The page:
Performance of parallel programs is an interesting – but also tricky – issue. I put together an article for our team blog that talks about the most common reasons why a parallel program may not scale as desired:
Developers ask why one program shows a parallel speedup but another one does not, or how to modify a program so that it scales better on multi-core machines.
The answers tend to vary. In some cases, the problem observed is a clear issue in our code base that is relatively easy to fix. In other cases, the problem is that Parallel Extension does not adapt well to a particular workload. This may be harder to fix on our side, but understanding real-world workloads is a first step to do that, so please continue to send us your feedback. In yet another class of issues, the problem is in the way the program uses Parallel Extensions, and there is little we can do on our side to resolve the issue.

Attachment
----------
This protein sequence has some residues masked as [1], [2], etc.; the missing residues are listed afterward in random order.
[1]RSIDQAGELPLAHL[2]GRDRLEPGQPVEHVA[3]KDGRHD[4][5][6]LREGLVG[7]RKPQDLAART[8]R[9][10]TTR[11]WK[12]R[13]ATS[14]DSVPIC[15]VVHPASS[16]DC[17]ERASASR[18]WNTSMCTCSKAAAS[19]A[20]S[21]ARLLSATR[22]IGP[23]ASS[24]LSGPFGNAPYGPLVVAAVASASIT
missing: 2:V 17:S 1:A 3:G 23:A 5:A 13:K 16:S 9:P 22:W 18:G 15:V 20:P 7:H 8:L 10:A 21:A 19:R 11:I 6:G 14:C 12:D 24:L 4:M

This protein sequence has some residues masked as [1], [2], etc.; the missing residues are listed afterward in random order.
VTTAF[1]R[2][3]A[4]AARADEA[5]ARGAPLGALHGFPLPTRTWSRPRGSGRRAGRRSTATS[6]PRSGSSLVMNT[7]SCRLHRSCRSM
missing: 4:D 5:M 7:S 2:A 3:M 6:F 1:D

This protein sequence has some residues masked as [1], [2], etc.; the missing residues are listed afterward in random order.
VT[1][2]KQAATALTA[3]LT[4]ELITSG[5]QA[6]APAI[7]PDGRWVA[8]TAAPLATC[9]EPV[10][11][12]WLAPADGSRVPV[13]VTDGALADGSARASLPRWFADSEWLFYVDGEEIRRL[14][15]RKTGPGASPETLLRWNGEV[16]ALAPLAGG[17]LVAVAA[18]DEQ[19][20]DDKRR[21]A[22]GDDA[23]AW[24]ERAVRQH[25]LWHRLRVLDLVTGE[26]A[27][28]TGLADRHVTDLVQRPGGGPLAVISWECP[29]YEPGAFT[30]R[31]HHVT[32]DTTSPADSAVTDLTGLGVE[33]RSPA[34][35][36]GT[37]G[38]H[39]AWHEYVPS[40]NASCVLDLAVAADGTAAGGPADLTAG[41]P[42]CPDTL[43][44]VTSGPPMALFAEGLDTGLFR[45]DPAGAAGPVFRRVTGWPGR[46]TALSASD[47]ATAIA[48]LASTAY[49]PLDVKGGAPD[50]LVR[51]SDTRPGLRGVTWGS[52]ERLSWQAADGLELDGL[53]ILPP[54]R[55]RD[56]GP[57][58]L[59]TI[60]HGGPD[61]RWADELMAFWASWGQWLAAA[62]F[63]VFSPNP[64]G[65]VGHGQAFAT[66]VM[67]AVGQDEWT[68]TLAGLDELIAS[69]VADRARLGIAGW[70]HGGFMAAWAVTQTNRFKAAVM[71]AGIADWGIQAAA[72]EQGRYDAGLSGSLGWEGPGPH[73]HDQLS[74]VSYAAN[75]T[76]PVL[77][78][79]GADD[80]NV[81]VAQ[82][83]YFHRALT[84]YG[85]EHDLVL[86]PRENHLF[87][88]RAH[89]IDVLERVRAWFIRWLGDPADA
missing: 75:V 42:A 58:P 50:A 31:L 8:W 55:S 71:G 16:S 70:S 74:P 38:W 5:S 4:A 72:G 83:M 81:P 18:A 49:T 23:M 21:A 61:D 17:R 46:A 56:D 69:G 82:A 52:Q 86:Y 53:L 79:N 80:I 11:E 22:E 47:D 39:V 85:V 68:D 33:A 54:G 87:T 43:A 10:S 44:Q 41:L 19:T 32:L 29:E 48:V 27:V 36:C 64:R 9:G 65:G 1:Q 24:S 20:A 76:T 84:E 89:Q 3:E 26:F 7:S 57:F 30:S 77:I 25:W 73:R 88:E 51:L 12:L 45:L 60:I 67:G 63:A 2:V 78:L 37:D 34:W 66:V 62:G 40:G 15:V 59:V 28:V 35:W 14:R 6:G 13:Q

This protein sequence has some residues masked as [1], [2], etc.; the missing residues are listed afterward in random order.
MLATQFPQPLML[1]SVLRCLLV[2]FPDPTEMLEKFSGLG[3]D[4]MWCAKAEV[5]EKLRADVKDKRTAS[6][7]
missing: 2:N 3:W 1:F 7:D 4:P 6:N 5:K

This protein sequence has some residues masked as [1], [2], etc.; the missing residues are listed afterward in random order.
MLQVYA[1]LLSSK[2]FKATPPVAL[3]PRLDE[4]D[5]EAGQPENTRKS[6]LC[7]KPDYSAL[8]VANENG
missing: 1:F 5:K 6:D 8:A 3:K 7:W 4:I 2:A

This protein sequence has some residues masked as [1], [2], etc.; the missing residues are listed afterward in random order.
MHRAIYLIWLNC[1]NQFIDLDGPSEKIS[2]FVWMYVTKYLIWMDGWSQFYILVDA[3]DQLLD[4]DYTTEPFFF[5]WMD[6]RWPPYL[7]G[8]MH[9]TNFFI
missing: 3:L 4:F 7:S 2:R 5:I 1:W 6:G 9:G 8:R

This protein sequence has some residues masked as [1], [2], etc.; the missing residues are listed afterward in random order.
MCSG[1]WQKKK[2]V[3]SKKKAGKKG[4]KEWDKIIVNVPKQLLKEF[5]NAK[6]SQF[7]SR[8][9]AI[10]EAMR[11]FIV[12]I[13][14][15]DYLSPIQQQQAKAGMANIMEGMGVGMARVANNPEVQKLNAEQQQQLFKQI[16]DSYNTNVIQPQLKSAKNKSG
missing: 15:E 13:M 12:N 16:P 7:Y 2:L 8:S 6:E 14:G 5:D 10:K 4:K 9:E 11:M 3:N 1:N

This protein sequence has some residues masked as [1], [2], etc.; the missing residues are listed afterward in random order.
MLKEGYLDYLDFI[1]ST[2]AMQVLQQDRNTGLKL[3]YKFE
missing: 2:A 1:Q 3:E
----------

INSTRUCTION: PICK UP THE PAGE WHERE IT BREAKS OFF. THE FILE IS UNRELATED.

Interestingly, it turns out that there are common patterns that underlie most performance issues, regardless of whether the source of the problem is in our code or the user code. In this blog posting, we will walk though the common performance issues to take into consideration while developing applications using Parallel Extensions.